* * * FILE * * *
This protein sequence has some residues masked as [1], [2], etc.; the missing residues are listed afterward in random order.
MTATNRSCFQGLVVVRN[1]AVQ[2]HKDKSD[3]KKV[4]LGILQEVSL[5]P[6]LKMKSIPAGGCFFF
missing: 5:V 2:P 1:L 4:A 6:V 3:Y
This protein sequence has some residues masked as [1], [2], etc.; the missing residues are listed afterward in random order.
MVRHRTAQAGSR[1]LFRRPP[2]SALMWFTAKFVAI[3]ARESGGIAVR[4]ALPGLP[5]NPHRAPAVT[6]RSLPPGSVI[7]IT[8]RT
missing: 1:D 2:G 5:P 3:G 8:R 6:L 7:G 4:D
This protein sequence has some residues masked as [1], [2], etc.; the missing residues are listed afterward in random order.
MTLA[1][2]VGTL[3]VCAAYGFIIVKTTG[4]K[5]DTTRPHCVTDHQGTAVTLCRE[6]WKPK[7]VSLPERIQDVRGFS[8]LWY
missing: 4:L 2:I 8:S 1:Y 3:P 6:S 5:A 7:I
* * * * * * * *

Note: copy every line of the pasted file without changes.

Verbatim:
This protein sequence has some residues masked as [1], [2], etc.; the missing residues are listed afterward in random order.
MTATNRSCFQGLVVVRN[1]AVQ[2]HKDKSD[3]KKV[4]LGILQEVSL[5]P[6]LKMKSIPAGGCFFF
missing: 5:V 2:P 1:L 4:A 6:V 3:Y
This protein sequence has some residues masked as [1], [2], etc.; the missing residues are listed afterward in random order.
MVRHRTAQAGSR[1]LFRRPP[2]SALMWFTAKFVAI[3]ARESGGIAVR[4]ALPGLP[5]NPHRAPAVT[6]RSLPPGSVI[7]IT[8]RT
missing: 1:D 2:G 5:P 3:G 8:R 6:L 7:G 4:D
This protein sequence has some residues masked as [1], [2], etc.; the missing residues are listed afterward in random order.
MTLA[1][2]VGTL[3]VCAAYGFIIVKTTG[4]K[5]DTTRPHCVTDHQGTAVTLCRE[6]WKPK[7]VSLPERIQDVRGFS[8]LWY
missing: 4:L 2:I 8:S 1:Y 3:P 6:S 5:A 7:I